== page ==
Convention for Safe Containers (CSC) Training

International Convention for Safe Containers, 1972

The Institute of International Container Lessors (IICL) would like to introduce our first on-line educational training course. This initial effort will focus on The International Maritime Organizations (IMO) Convention for Safe Containers (CSC).



With the introduction of the modern day cargo container in the 1960's it soon became apparent that there was a need for standardization and a control for industry wide safety. The International Standards Organization (ISO) focused on the container itself and the dimensional and structural requirements for standardization. In 1972 the IMO working in conjunction with ISO standards initiated CSC.

In 1972, a conference jointly convened by the United Nations and IMO was held to consider a draft convention prepared by IMO. The Convention for Safe Containers adopted by the conference had two goals: maintain a high level of safety of human life in transport and handling and to facilitate the international transport of containers by providing uniform international safety regulations. This has provided a foundation for global consistency and relevance in container safety procedures.

In 1983 the original re-examination interval under Periodic Examination Scheme (PES) was extended to 30 months and the Approved Continuous Examination Program (ACEP) was adopted as an alternative to provide container owners with a choice of schemes to utilize to meet their container examination requirements.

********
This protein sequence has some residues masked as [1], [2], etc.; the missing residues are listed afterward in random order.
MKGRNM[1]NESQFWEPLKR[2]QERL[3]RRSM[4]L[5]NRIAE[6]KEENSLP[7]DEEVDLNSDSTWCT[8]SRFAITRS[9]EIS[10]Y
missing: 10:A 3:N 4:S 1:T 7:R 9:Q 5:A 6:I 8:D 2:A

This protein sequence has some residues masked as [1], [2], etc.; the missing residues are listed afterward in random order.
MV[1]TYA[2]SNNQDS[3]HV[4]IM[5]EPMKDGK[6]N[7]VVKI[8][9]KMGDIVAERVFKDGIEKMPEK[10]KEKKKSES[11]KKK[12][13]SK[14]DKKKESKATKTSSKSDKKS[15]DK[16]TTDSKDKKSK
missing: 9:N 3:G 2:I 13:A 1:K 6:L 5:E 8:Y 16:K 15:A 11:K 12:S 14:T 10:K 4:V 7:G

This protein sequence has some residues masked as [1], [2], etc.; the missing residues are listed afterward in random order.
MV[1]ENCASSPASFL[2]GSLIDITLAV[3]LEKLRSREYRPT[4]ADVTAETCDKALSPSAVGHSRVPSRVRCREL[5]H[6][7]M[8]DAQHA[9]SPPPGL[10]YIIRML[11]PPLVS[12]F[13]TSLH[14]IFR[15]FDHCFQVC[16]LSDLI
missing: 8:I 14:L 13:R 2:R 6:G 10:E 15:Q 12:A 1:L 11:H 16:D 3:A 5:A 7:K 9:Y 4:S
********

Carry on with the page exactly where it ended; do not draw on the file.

The CSC Convention has continued to evolve over time with the most recent changes having gone into effect on 1 July 2014.

The recent changes include:

  • New definitions at the beginning of annexes I and II, along with consequential amendments to ensure uniform usage of terminology throughout CSC 1972.
  • Amendments to align all physical dimensions and units to the SI system.
  • The introduction of a transitional period for marking containers with restricted stacking capacity, as required under the relevant standard.
  • The inclusion in annex III of the list of deficiencies that do not require an immediate out-of-service decision by the control officer but do require additional safety measures to enable safe ongoing transport.

The IICL is therefore offering its educational training class that highlights key components of the CSC Convention as well as the policies and procedures necessary for owners, operators and shippers to follow as set forth by the Convention.

Included in this training class are the key articles of the convention as well as testing requirements set forth by ISO. The class will allow the student to understand the basic requirements of CSC and also allow them the ability to ask the instructor questions. In addition and for a more complete understanding the students are encouraged to purchase the IMO's 2014 CSC publication that contains the most recent amendments and updates to the convention and circulars. The publications can be purchased at the time of the course registration, at the following links or through both the Examination/Courses and Publications/Tools stores on the IICL's website.

To purchase CSC publications:


The IICL CSC course is presented as informational and instructive as to the terms set forth by the International Maritime Organization (IMO) in their 1972 Convention regarding container safety. The IMO does not certify individuals in the requirements or procedures as described in the Convention for newly manufactured or modified containers.